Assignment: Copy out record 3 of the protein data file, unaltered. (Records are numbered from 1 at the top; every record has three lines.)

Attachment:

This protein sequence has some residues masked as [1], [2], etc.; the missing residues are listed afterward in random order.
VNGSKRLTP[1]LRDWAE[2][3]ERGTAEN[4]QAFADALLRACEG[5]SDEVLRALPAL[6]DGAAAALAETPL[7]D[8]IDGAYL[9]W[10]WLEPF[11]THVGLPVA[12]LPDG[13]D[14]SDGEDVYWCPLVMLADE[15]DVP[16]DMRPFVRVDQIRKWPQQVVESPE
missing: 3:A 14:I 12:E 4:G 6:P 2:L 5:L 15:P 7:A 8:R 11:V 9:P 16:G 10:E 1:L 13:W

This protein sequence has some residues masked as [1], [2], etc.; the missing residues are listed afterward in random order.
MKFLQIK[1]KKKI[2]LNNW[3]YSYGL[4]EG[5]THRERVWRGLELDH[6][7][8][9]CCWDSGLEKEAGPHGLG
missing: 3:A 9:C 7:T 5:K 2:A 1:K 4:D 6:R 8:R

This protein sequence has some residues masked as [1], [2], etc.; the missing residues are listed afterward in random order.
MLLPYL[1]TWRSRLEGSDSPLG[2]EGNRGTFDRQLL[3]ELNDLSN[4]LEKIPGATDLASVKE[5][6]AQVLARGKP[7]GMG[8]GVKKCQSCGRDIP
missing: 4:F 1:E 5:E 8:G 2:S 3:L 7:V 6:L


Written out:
This protein sequence has some residues masked as [1], [2], etc.; the missing residues are listed afterward in random order.
MLLPYL[1]TWRSRLEGSDSPLG[2]EGNRGTFDRQLL[3]ELNDLSN[4]LEKIPGATDLASVKE[5][6]AQVLARGKP[7]GMG[8]GVKKCQSCGRDIP
missing: 4:F 1:E 5:E 8:G 2:S 3:L 7:V 6:L